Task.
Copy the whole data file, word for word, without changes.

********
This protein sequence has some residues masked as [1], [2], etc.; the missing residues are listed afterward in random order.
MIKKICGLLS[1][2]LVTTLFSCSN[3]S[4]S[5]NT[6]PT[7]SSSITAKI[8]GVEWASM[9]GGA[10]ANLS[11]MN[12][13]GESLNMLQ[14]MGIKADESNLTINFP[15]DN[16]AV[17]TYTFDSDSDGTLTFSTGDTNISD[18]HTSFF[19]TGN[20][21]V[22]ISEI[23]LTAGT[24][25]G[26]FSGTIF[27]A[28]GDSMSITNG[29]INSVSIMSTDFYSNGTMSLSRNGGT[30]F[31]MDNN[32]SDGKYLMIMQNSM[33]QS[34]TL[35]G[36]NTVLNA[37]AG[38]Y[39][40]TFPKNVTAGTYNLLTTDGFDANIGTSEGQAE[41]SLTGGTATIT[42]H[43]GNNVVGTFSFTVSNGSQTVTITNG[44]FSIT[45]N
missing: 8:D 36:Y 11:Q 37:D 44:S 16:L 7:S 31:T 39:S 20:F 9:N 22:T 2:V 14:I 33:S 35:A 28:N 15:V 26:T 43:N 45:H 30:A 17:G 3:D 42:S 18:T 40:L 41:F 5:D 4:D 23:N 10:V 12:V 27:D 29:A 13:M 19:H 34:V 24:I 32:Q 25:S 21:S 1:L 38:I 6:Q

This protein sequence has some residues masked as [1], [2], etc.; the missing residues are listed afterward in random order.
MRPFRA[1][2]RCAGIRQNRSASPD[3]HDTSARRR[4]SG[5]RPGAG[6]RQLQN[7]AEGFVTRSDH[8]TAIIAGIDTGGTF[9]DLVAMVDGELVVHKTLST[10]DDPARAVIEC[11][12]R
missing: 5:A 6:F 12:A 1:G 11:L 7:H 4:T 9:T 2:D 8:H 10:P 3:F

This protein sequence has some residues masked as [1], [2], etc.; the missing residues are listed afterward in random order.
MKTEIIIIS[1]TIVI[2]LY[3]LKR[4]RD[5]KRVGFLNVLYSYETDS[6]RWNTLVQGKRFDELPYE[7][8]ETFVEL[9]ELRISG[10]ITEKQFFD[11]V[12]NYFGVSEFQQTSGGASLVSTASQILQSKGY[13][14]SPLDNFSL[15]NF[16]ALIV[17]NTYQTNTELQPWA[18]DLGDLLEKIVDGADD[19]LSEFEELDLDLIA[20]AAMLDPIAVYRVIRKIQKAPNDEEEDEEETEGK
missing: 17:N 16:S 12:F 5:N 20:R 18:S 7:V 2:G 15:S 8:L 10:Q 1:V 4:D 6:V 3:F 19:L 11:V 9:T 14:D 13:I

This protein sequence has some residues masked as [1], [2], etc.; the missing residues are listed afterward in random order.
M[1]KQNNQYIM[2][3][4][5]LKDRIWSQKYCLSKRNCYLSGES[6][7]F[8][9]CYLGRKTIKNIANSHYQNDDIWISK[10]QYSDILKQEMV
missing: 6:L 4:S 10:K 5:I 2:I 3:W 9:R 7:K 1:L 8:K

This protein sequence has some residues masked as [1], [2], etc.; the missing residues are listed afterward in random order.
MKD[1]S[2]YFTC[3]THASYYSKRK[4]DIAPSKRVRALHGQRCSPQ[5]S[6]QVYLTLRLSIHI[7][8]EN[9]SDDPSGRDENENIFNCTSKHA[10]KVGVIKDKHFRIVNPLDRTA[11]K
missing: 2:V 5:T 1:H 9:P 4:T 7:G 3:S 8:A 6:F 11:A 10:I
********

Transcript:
This protein sequence has some residues masked as [1], [2], etc.; the missing residues are listed afterward in random order.
MIKKICGLLS[1][2]LVTTLFSCSN[3]S[4]S[5]NT[6]PT[7]SSSITAKI[8]GVEWASM[9]GGA[10]ANLS[11]MN[12][13]GESLNMLQ[14]MGIKADESNLTINFP[15]DN[16]AV[17]TYTFDSDSDGTLTFSTGDTNISD[18]HTSFF[19]TGN[20][21]V[22]ISEI[23]LTAGT[24][25]G[26]FSGTIF[27]A[28]GDSMSITNG[29]INSVSIMSTDFYSNGTMSLSRNGGT[30]F[31]MDNN[32]SDGKYLMIMQNSM[33]QS[34]TL[35]G[36]NTVLNA[37]AG[38]Y[39][40]TFPKNVTAGTYNLLTTDGFDANIGTSEGQAE[41]SLTGGTATIT[42]H[43]GNNVVGTFSFTVSNGSQTVTITNG[44]FSIT[45]N
missing: 8:D 36:Y 11:Q 37:D 44:S 16:L 7:S 31:T 39:S 20:F 9:N 22:T 2:V 14:I 33:S 35:A 28:N 15:V 26:T 43:N 45:H 30:A 17:G 3:D 42:S 18:T 40:L 41:F 5:D 4:D 23:N 10:V 12:V 27:D 29:A 13:M 19:H 34:V 24:I 32:Q 25:S 21:S 1:L 38:I 6:Q

This protein sequence has some residues masked as [1], [2], etc.; the missing residues are listed afterward in random order.
MRPFRA[1][2]RCAGIRQNRSASPD[3]HDTSARRR[4]SG[5]RPGAG[6]RQLQN[7]AEGFVTRSDH[8]TAIIAGIDTGGTF[9]DLVAMVDGELVVHKTLST[10]DDPARAVIEC[11][12]R
missing: 5:A 6:F 12:A 1:G 11:L 7:H 4:T 9:T 2:D 8:H 10:P 3:F

This protein sequence has some residues masked as [1], [2], etc.; the missing residues are listed afterward in random order.
MKTEIIIIS[1]TIVI[2]LY[3]LKR[4]RD[5]KRVGFLNVLYSYETDS[6]RWNTLVQGKRFDELPYE[7][8]ETFVEL[9]ELRISG[10]ITEKQFFD[11]V[12]NYFGVSEFQQTSGGASLVSTASQILQSKGY[13][14]SPLDNFSL[15]NF[16]ALIV[17]NTYQTNTELQPWA[18]DLGDLLEKIVDGADD[19]LSEFEELDLDLIA[20]AAMLDPIAVYRVIRKIQKAPNDEEEDEEETEGK
missing: 17:N 16:S 12:F 5:N 20:R 18:S 7:V 2:G 15:S 8:L 10:Q 1:V 4:D 6:V 3:F 19:L 11:V 9:T 14:D 13:I

This protein sequence has some residues masked as [1], [2], etc.; the missing residues are listed afterward in random order.
M[1]KQNNQYIM[2][3][4][5]LKDRIWSQKYCLSKRNCYLSGES[6][7]F[8][9]CYLGRKTIKNIANSHYQNDDIWISK[10]QYSDILKQEMV
missing: 6:L 4:S 10:K 5:I 2:I 3:W 9:R 7:K 1:L 8:K

This protein sequence has some residues masked as [1], [2], etc.; the missing residues are listed afterward in random order.
MKD[1]S[2]YFTC[3]THASYYSKRK[4]DIAPSKRVRALHGQRCSPQ[5]S[6]QVYLTLRLSIHI[7][8]EN[9]SDDPSGRDENENIFNCTSKHA[10]KVGVIKDKHFRIVNPLDRTA[11]K
missing: 2:V 5:T 1:H 9:P 4:T 7:G 3:S 8:A 6:F 11:A 10:I